This is often cited as the first example of Carmack's genius when it came to computer graphics, and he certainly deserves credit for being one of the first/astest third-party developers to realise the potential of the EGA card. But if I was one of the engineers that had designed EGA, I would be rather miffed to see how much Carmack is praised for this when it seems relatively clear that he was just using the hardware as it was intended to be used.

Does anyone know where the "adaptive tile refresh" source code is in the codebase?

Look at id_rf.c and .asm files.


God, so wish I'd known this at the time.

Had to press F10 and one of the debug keys (eg. J for Jump cheat)



> baseRndArray dw 1,1,2,3,5,8,13,21,54,75,129,204

Hah he got the Fibonacci series wrong (it's supposed to be ...13, 21, 34, 55, 89, 144, unless he did this on purpose).

Carmack got many things wrong. The interesting thing is, none of his mistakes mattered, otherwise he would have fixed them. So you wind up with emergent behavior and bugs become features, like bunnyhopping or rocket jumping.

In this case, 204/129 ~= 1.581, which is pretty close to the golden ratio 1.618. In fact, let's just list all the ratios:

  1/1 = 1
  2/1 = 2
  3/2 = 1.5
  5/3 = 1.667
  8/5 = 1.6
  13/8 = 1.625
  21/13 = 1.615
  54/21 = 2.571
  75/54 = 1.389
  129/75 = 1.72
  204/129 = 1.581
And for the regular series:

  1/1 = 1
  2/1 = 2
  3/2 = 1.5
  5/3 = 1.667
  8/5 = 1.6
  13/8 = 1.625
  21/13 = 1.615
  34/21 = 1.619
  55/34 = 1.618
  89/55 = 1.618
  144/89 = 1.618
Here's a plot of the ratios (regular series in blue, Carmack's in red...ish): http://i.imgur.com/WA7ipZA.png

In this case, we end up with some lovely oscillations in the second half of Carmack's series. But does it look good for graphics, or behave well for gameplay purposes? No idea! Someone should find out what it's used for. It's an interesting little bit of historical excavation.

It looks like the sequence was meant for a RNG, so getting it wrong probably had no impact on anything (it might have made the RNG weaker, but that's about it).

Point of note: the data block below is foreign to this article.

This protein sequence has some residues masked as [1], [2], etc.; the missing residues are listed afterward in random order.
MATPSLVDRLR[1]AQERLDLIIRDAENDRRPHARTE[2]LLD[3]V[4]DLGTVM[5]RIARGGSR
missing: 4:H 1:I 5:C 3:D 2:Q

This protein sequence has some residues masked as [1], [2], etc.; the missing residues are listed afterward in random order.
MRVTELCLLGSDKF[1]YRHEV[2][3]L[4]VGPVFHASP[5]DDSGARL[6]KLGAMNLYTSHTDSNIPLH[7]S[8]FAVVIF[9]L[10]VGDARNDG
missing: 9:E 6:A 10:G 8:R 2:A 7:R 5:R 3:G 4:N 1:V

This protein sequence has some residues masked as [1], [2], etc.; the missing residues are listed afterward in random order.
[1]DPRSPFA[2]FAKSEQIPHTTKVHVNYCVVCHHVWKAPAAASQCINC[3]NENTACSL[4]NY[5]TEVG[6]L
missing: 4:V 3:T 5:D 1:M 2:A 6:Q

EDIT: I think that sequence isn't even used anywhere (I couldn't find any reference to it).

Another piece of emergent behaviour is the "impossible pogo trick": http://www.shikadi.net/keenwiki/Impossible_Pogo_Trick

What's the relevance of these ratios to Carmack's purpose in extrapolating the series? At any rate, the limiting ratio of successive terms in the altered Fibonacci series 21,54,75,129,204,..., is the same as for the ordinary Fibonacci series, even if the convergence is slower (the difference between this altered Fibonacci series and the original Fibonacci series is just another version of the Fibonacci series, shifted over and multiplied by 20).

Apparently Carmack didn't actually use it anyway, so I suppose there wasn't any purpose. But Carmack's series is significantly different from the normal Fibonacci series, because it only consists of the first ten elements, which isn't enough time to converge. If it was used in actual graphics or gameplay, it would have had a significantly different effect than a normal Fib sequence.

I just thought it was interesting, and another example of the same type of style which led to rocket jumping or bunnyhopping, which were also accidents.

It's not clear that Carmack's purpose in using the Fibonacci series was to take successive ratios to approximate "the golden ratio" (if it was the golden ratio he cared about, he could just as well have directly calculated (1 + sqrt(5))/2). He quite possibly could have been interested in the Fibonacci sequence for some other reason, or no reason at all.

Well, you can keep do this with any two numbers a, b such that a + b > 0 and you'll end up with the golden ratio :)